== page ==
compression / expression ratio, or whether the
original playback pitch will be preserved. The time
compression feature of the VS-880 can therefore be
used to change the tempo of a drum loop without
changing the pitch. It can also be used to correct the
pitch of a vocal note that is sung out of tune.
Vari-pitch
Vari-pitch allows you to speed up or slow down the
playback of the VS-880 in order to match the tuning
of instruments that are difficult or impossible to tune
to your existing recorded tracks. A typical instrument
that Vari-pitch would be useful for would be an
acoustic piano.
Virtual Tracks (VS-880)
Virtual tracks are additional areas to record you takes
and ideas. Each track on the VS-880 has 8 virtual
tracks. You can play one of these at a time per track,
using the others to hold earlier performances or
different edits. You can edit several virtual tracks
together for a composite edit. You can even bounce
several virtual tracks to another virtual track to make
a mix of these tracks.
For example: If you need to bounce some
background vocals together to make room for some
guitar parts, you can use the virtual tracks to store
the original vocal parts that you have bounced.
Unlike a tape based system, you can then add new
material on the tracks you have bounced from and
still keep the originals in case you want to re-mix the
bounce later.
Voltage Control
A method of adjusting a special type of circuit which
responds to an external control voltage. Almost all
musical synthesizer operations are done using
voltage control, and many automated mixing
functions utilize voltage controlled circuitry.
Track
The path on magnetic tape along which a single
channel of sound is recorded.
Volume
A loosely used term which describes the level of an
audio signal or the intensity of a sound.
Tracking
Refers to the original recording of live music when
the first tracks (usually rhythm instruments) are
recorded.
Waveform
The characteristic shape of a wave when graphed or
displayed by test equipment.
Treble
The high audio frequency range, normally
considered to be above 5000 Hz.
Unbalanced
An audio circuit with 2 wires; one wire carries the
signal, high (+) and the second carries the low (-) and
also is connected to chassis or system ground. Since
the signal leads are not of equal potential difference
from the ground, they are considered to be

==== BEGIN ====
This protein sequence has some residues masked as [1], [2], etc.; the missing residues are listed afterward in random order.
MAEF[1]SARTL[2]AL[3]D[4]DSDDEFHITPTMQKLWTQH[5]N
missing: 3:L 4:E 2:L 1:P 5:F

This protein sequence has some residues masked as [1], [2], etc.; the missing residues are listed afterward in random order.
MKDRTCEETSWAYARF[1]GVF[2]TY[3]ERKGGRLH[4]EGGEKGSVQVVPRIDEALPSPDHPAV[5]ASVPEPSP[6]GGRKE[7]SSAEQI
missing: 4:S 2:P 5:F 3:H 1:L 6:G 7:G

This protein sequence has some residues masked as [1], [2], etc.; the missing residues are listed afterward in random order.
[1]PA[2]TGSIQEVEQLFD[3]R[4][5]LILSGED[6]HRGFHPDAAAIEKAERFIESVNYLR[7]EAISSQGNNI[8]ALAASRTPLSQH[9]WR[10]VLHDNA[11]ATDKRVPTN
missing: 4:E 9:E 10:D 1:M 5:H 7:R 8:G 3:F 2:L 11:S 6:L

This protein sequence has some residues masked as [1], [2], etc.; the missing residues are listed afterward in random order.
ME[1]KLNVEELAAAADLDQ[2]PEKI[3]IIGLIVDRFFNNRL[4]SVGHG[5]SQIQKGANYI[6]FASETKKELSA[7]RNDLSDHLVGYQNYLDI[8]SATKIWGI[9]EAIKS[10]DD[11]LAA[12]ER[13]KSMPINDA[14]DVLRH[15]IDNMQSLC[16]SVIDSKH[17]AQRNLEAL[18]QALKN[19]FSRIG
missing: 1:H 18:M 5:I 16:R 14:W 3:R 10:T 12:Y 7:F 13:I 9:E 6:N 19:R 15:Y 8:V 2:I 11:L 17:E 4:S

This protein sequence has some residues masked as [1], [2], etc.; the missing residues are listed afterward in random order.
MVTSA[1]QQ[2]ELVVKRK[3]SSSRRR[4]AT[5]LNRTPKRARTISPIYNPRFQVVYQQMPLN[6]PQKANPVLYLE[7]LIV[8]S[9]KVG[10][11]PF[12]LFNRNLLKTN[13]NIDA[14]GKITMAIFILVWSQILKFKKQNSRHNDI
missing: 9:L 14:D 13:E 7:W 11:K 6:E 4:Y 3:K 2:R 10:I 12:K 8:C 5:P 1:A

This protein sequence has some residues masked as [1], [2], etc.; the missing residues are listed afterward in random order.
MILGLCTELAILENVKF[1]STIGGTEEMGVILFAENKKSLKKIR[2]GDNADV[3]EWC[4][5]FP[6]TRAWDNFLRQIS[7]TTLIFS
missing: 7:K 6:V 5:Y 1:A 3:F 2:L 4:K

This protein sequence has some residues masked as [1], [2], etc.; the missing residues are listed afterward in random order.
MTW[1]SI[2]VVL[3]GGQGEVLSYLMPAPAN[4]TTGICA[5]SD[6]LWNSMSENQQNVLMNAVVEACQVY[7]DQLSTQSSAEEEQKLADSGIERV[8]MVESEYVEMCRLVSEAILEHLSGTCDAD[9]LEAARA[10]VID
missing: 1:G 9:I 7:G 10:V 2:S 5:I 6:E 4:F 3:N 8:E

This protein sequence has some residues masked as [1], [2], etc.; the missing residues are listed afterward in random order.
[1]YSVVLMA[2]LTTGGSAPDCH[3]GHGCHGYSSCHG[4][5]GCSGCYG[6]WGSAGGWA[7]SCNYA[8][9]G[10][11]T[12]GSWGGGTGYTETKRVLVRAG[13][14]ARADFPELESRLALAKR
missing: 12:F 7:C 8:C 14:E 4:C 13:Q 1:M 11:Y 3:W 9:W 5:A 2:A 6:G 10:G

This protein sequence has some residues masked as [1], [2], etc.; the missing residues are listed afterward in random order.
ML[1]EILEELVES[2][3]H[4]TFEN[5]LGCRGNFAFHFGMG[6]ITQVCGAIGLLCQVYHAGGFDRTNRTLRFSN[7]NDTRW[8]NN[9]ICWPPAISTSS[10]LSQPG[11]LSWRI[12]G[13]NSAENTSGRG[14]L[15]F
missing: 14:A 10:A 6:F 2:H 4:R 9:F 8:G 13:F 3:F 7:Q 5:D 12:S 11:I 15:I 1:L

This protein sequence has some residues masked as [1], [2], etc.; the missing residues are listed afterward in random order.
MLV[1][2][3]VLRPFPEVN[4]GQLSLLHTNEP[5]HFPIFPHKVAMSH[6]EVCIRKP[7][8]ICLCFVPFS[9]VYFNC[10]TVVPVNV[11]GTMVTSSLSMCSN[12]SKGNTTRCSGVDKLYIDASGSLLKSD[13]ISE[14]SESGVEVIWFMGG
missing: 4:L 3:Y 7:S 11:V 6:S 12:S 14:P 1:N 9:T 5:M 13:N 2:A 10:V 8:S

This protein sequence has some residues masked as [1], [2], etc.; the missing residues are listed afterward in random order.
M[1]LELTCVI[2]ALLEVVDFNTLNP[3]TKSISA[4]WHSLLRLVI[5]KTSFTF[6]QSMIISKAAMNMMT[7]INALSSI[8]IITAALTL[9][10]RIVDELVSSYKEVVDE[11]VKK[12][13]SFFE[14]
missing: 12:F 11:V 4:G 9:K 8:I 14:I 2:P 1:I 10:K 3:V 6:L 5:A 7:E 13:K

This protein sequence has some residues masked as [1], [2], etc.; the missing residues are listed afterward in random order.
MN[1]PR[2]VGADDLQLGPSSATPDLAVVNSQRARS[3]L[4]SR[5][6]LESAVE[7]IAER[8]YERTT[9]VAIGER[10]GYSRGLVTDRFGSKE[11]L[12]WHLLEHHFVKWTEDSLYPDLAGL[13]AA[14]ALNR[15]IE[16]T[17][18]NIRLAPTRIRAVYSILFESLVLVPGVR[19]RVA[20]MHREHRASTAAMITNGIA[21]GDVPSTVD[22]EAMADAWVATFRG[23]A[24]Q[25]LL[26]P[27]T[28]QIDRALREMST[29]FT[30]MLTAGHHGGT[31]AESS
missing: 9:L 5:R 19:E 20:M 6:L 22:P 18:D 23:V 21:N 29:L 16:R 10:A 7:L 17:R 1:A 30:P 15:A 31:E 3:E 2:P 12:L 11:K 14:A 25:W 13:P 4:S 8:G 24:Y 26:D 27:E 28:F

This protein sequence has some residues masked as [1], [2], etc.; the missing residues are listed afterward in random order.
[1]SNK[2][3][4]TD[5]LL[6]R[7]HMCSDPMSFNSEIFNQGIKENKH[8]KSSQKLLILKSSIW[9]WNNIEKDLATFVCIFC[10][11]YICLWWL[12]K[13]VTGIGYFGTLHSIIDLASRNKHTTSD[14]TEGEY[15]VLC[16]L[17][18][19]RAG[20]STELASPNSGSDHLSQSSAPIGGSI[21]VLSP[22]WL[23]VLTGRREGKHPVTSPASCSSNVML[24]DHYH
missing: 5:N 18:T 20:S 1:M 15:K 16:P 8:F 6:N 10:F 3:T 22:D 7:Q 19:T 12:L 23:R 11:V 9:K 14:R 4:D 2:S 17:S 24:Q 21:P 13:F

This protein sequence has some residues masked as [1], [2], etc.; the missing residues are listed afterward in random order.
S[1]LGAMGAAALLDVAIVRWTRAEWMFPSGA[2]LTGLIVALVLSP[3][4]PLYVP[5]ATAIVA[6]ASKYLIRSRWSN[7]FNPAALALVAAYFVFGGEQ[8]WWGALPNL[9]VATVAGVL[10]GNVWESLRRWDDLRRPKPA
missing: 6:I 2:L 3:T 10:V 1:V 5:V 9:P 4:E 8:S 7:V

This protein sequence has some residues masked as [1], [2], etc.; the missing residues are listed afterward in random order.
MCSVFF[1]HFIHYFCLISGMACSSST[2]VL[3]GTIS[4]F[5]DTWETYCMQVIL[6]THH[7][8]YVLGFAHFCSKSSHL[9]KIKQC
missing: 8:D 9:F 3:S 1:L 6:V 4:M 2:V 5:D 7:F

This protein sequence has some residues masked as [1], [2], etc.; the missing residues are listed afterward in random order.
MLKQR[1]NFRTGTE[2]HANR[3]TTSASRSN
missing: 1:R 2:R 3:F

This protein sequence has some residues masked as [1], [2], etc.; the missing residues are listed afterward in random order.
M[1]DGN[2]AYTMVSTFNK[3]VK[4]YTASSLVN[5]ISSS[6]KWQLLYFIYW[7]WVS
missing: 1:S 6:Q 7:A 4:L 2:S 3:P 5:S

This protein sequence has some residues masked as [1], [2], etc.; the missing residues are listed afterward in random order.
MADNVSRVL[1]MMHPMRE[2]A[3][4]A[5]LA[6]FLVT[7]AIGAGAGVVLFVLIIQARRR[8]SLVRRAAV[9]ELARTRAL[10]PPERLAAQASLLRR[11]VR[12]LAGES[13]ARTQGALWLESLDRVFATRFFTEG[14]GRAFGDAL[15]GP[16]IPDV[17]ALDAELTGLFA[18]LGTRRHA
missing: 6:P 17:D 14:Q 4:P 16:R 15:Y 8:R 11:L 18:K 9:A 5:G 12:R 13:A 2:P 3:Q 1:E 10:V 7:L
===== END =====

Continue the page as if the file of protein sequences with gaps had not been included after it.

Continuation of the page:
“unbalanced” with respect to ground.
XLR
Describes any of several varieties of audio connectors
having 3 or more conductors plus an outer shell
which shields the connection and locks the mating
connectors. 3-pin XL-type connectors are commonly
used to make balanced mic and line level
connections in professional audio systems. The XLtype connector is sometimes called a “cannon”
connector, so named for the original manufacturer
although a number of companies now manufacture
compatible 3-pin connectors.
(Portions of this glossary are from the CAMEO Dictionary of
Creative Audio Terms; copyrighted and used by permission of
The WorkCenter Corp., dba Gary Davis & Associates.)
Chapter 8: Appendix
135
More About SCSI
SCSI is a high-speed data transmission buss that is often taken for granted thanks to its common use on
personal computers. However, insufficient attention to SCSI connections have turned out to be the major
cause of “mysterious” or intermittent performance problems users have experienced. Although SCSI has
received a reputation for being voodoo or black magic, most problems may be cured 100% by following
the suggestions outlined below.
The SCSI “Chain”
The SCSI specification allows for up to eight devices (computers, disk drives, etc.) to be “chained” together
on a single SCSI circuit. Cables are connected from one to the next and then the next, etc.; just like making
a chain.
VS-880
Disk drive 0
Disk drive 1
Disk drive 2
The two physical ends of a SCSI chain must be terminated correctly. This also helps reduce reflection on